Infant gut bacteria and immune system is influenced by breastfeeding
The bacteria in a child's gut appears to be influenced as early as its first year by their ethnicity and breastfeeding, according to new research emerging from Canada.
The study, recently published in Genome Medicine, analysed stool samples from 173 white caucasian and 182 South Asian one-year-olds recruited from two birth cohort studies (CHILD and START), which are co-ordinated at McMaster University.
Analysis of the samples revealed ethnicity and breastfeeding practices independently affect the gut microbiota at one year of age. Interestingly, there was a higher abundance of lactic acid bacteria in South Asians and a higher abundance of clostridia in caucasians.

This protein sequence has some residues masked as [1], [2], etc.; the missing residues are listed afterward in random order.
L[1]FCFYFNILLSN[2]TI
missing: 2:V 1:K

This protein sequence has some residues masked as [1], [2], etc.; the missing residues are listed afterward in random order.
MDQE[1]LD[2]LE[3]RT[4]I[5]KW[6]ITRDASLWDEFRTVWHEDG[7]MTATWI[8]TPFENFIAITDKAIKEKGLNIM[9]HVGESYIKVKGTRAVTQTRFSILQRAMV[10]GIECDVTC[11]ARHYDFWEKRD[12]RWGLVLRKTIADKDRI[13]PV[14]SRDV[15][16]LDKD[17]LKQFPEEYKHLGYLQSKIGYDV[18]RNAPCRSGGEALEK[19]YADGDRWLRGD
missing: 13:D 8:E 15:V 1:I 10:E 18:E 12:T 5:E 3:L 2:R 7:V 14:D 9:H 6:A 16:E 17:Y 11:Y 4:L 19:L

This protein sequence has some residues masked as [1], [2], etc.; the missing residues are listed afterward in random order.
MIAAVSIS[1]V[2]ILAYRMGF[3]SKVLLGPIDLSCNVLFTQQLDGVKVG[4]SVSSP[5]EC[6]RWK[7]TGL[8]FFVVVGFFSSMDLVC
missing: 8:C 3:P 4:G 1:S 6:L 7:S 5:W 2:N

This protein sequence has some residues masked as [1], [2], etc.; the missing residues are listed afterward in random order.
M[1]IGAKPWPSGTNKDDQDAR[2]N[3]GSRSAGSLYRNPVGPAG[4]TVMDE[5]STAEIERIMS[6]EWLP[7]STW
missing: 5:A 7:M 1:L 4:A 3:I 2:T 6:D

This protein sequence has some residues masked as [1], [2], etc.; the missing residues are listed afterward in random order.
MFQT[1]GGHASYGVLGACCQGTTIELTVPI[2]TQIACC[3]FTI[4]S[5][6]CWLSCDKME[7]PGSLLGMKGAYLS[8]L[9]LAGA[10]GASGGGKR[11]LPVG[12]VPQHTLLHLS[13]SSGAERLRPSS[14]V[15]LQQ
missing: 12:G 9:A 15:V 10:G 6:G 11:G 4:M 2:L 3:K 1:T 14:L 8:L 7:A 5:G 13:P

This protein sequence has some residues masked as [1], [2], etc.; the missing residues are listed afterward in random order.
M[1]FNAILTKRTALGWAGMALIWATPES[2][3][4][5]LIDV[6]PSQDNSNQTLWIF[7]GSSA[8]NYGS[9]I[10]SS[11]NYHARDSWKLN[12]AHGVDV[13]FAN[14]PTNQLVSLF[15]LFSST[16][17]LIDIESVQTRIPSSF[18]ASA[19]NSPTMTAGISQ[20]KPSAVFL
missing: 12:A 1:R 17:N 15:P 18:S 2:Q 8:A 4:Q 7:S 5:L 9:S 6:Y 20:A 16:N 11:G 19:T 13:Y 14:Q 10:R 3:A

Jennifer Stearns, the study's first author and assistant professor of medicine at the university, says understanding the the gastrointestinal tract of infants can play a key role in preventative health care in the future:
"Our study looks at the microbial population in the gastrointestinal tract of infants at a formative stage of life when metabolic set points are being established.
We know that microbial communities are influenced by genetics, food and lifestyle, which are factors that we considered here. We also know that all three of these are strongly influenced by ethnicity."
In recent years, gut bacteria has emerged as a potentially important contributor to the development of non-communicable diseases such as obesity, type 2 diabetes, allergies, inflammatory bowel disease and colon cancer.
Although stable gut bacteria (called microbiota) is not established until one to three years after birth, infant gut bacteria seems to be an important indicator of immune function, nutrient metabolism and can offer protection from disease-causing pathogens.